4. From birth, all children should be recorded as a singleton or a twin in medical records. This way, if a single twin sees a medical professional, issues related to risk to the co-twin can be raised. Such information is also essential for data linkage and twin research.
  5. Medical professionals should ask twins and parents of twins whether they are identical or fraternal and asked about how they know. Those who are unsure, or who have made an incorrect assumption, should be encouraged to have a zygosity test. They should receive accessible and accurate information about how to take the test and the costs involved.
  6. Increase education for twins and their families about twin zygosity, its testing and its implications. This would help to dispel incorrect assumptions, encourage them to ask for further advice from medical professionals when needed, and enable them to make more informed decisions about zygosity testing. In addition, families of twins should be provided with details of any local or national twin registries and multiple birth organisations for reasons of peer support and contribution to research. 
  7. With the help of government and genetic testing companies, decrease the burden of the cost of zygosity testing for individuals. Currently in Australia, 1.5% of all births are twins and the most commonly accessed zygosity test costs $120. The annual cost of zygosity testing all same-sex dichorionic twins born in Australia would be around AUD230,000, or AUD345,000 for all same-sex twins irrespective of chorionicity. These are modest costs given the potential significance of this knowledge.
  8. Undertake a study to improve our understanding of the health benefits and cost effectiveness of zygosity testing to provide evidence for funding of zygosity testing through the public health system.
  9. Raise family payments to families with twins in recognition of the elevated cost of raising them (estimated at five times the cost of singletons in the United States [21]). This approach would be consistent, in Australia, with the multiple birth allowance for triplets and quads (http://guides.dss.gov.au/family-assistance-guide/1/2/16). This would give families greater ability to undertake zygosity testing if they choose.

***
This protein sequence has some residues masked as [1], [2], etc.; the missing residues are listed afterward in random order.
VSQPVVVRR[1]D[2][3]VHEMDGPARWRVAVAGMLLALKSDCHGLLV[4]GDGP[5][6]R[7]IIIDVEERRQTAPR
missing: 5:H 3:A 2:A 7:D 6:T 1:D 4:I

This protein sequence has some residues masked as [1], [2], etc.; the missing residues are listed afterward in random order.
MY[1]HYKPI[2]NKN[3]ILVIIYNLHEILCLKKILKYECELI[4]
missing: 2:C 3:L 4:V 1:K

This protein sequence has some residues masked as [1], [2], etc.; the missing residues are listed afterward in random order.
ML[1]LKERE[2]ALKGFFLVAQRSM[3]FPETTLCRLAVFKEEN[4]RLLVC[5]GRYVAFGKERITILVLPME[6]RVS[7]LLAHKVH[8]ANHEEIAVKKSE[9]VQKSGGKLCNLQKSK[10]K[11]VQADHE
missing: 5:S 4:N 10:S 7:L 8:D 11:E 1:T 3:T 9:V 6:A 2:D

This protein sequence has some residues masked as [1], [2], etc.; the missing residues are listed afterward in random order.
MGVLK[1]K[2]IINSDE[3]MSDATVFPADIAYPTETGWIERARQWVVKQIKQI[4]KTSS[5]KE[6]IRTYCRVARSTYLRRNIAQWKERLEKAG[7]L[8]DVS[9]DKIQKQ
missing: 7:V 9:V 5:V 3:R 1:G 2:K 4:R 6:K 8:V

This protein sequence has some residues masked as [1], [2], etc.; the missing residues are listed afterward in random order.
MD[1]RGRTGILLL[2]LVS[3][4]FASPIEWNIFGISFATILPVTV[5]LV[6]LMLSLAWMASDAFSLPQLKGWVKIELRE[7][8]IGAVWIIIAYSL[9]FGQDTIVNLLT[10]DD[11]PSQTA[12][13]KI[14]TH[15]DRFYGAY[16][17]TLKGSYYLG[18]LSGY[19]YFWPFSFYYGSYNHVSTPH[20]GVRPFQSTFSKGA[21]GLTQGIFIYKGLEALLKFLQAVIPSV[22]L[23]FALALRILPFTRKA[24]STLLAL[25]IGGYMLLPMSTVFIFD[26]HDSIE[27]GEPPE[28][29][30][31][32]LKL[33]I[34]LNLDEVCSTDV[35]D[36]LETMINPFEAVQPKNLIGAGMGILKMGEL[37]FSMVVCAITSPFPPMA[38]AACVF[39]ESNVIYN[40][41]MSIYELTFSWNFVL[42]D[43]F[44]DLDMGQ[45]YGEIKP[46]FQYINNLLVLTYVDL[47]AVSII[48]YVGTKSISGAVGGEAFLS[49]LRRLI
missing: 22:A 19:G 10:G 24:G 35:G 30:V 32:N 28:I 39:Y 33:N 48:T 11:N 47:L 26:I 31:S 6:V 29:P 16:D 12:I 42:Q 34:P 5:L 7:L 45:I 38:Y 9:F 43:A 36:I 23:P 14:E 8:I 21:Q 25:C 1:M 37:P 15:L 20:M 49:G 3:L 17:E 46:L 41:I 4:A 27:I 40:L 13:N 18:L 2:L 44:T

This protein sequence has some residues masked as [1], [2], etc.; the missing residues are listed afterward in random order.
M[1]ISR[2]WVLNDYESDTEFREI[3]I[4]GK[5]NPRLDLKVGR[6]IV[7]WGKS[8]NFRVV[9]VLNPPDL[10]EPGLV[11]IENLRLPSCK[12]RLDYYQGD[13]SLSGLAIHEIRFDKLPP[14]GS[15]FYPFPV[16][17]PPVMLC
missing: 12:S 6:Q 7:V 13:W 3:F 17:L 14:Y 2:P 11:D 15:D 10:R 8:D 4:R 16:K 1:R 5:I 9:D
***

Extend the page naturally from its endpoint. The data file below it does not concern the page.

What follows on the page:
Conclusion

We have detailed how twin zygosity is determined and why this knowledge is important for medical, personal, financial, scientific, legal and ethical reasons. We argue that incorrect assumptions about zygosity act as barriers to optimal health and wellbeing in twins and to scientific research. We strongly recommend engagement with all stakeholders – twins, medical and healthcare professionals, government and the community at large – to increase education about zygosity. We recommend that chorionicity be determined at birth and reported to all parents of twins, who should also receive information about zygosity testing if required.

Acknowledgements

This publication was made possible by a Centre of Research Excellence Grant (1079102) from the National Health and Medical Research Council of Australia. JMC is supported by grants from the Australian National Health and Medical Research Council (grant numbers 1011070 and 1083779), the Financial Markets Foundation For Children (grant number 032-2007), and the Murdoch Childrens Research Institute, which is funded by the Victorian Government’s Operational Infrastructure Support Program. We thank Lucas Calais-Ferreira for comments on the manuscript.